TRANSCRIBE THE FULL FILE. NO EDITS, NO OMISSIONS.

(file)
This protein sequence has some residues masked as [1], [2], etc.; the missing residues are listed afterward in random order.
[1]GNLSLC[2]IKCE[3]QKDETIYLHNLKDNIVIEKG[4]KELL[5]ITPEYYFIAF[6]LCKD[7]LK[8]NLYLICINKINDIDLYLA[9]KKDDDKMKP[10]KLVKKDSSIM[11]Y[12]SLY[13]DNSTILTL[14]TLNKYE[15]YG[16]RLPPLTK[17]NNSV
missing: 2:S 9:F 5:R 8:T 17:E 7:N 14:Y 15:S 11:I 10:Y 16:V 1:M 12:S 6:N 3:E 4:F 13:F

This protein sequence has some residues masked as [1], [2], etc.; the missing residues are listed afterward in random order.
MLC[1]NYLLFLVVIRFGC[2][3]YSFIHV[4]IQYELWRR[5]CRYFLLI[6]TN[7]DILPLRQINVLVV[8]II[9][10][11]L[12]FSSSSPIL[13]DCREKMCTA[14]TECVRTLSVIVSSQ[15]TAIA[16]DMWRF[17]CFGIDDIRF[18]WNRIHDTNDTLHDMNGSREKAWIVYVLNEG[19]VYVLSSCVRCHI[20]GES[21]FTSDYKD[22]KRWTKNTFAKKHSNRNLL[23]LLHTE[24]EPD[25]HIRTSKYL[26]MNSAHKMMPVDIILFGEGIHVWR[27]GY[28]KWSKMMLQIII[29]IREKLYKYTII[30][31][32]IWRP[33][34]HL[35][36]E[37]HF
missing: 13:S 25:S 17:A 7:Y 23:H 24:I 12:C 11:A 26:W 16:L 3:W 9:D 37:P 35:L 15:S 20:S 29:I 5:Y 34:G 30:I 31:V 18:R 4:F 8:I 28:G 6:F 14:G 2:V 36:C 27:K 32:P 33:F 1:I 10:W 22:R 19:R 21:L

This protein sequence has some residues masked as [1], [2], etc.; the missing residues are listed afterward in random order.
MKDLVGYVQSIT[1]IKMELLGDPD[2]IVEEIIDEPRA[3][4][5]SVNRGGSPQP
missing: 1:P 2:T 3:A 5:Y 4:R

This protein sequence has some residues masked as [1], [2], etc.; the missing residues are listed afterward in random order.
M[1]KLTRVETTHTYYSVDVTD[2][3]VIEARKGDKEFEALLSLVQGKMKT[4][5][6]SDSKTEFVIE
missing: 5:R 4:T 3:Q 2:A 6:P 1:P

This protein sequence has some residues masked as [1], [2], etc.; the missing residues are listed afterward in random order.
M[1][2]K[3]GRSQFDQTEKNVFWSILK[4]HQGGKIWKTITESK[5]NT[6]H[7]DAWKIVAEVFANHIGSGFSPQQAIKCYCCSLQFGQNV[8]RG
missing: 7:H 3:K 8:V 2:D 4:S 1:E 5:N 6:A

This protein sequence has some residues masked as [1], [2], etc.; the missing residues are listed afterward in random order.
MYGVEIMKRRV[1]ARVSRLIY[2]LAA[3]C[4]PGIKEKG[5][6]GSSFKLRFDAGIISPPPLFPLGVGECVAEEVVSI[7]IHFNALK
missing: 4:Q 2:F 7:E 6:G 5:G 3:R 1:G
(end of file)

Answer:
This protein sequence has some residues masked as [1], [2], etc.; the missing residues are listed afterward in random order.
[1]GNLSLC[2]IKCE[3]QKDETIYLHNLKDNIVIEKG[4]KELL[5]ITPEYYFIAF[6]LCKD[7]LK[8]NLYLICINKINDIDLYLA[9]KKDDDKMKP[10]KLVKKDSSIM[11]Y[12]SLY[13]DNSTILTL[14]TLNKYE[15]YG[16]RLPPLTK[17]NNSV
missing: 2:S 9:F 5:R 8:T 17:E 7:N 14:Y 15:S 11:I 10:Y 16:V 1:M 12:S 6:N 3:E 4:F 13:F

This protein sequence has some residues masked as [1], [2], etc.; the missing residues are listed afterward in random order.
MLC[1]NYLLFLVVIRFGC[2][3]YSFIHV[4]IQYELWRR[5]CRYFLLI[6]TN[7]DILPLRQINVLVV[8]II[9][10][11]L[12]FSSSSPIL[13]DCREKMCTA[14]TECVRTLSVIVSSQ[15]TAIA[16]DMWRF[17]CFGIDDIRF[18]WNRIHDTNDTLHDMNGSREKAWIVYVLNEG[19]VYVLSSCVRCHI[20]GES[21]FTSDYKD[22]KRWTKNTFAKKHSNRNLL[23]LLHTE[24]EPD[25]HIRTSKYL[26]MNSAHKMMPVDIILFGEGIHVWR[27]GY[28]KWSKMMLQIII[29]IREKLYKYTII[30][31][32]IWRP[33][34]HL[35][36]E[37]HF
missing: 13:S 25:S 17:A 7:Y 23:H 24:I 12:C 11:A 26:W 16:L 3:W 9:D 37:P 35:L 15:S 20:S 29:I 5:Y 34:G 30:I 31:V 18:R 4:F 8:I 28:G 6:F 14:G 2:V 36:C 27:K 32:P 33:F 1:I 10:W 22:R 19:R 21:L

This protein sequence has some residues masked as [1], [2], etc.; the missing residues are listed afterward in random order.
MKDLVGYVQSIT[1]IKMELLGDPD[2]IVEEIIDEPRA[3][4][5]SVNRGGSPQP
missing: 1:P 2:T 3:A 5:Y 4:R

This protein sequence has some residues masked as [1], [2], etc.; the missing residues are listed afterward in random order.
M[1]KLTRVETTHTYYSVDVTD[2][3]VIEARKGDKEFEALLSLVQGKMKT[4][5][6]SDSKTEFVIE
missing: 5:R 4:T 3:Q 2:A 6:P 1:P

This protein sequence has some residues masked as [1], [2], etc.; the missing residues are listed afterward in random order.
M[1][2]K[3]GRSQFDQTEKNVFWSILK[4]HQGGKIWKTITESK[5]NT[6]H[7]DAWKIVAEVFANHIGSGFSPQQAIKCYCCSLQFGQNV[8]RG
missing: 7:H 3:K 8:V 2:D 4:S 1:E 5:N 6:A

This protein sequence has some residues masked as [1], [2], etc.; the missing residues are listed afterward in random order.
MYGVEIMKRRV[1]ARVSRLIY[2]LAA[3]C[4]PGIKEKG[5][6]GSSFKLRFDAGIISPPPLFPLGVGECVAEEVVSI[7]IHFNALK
missing: 4:Q 2:F 7:E 6:G 5:G 3:R 1:G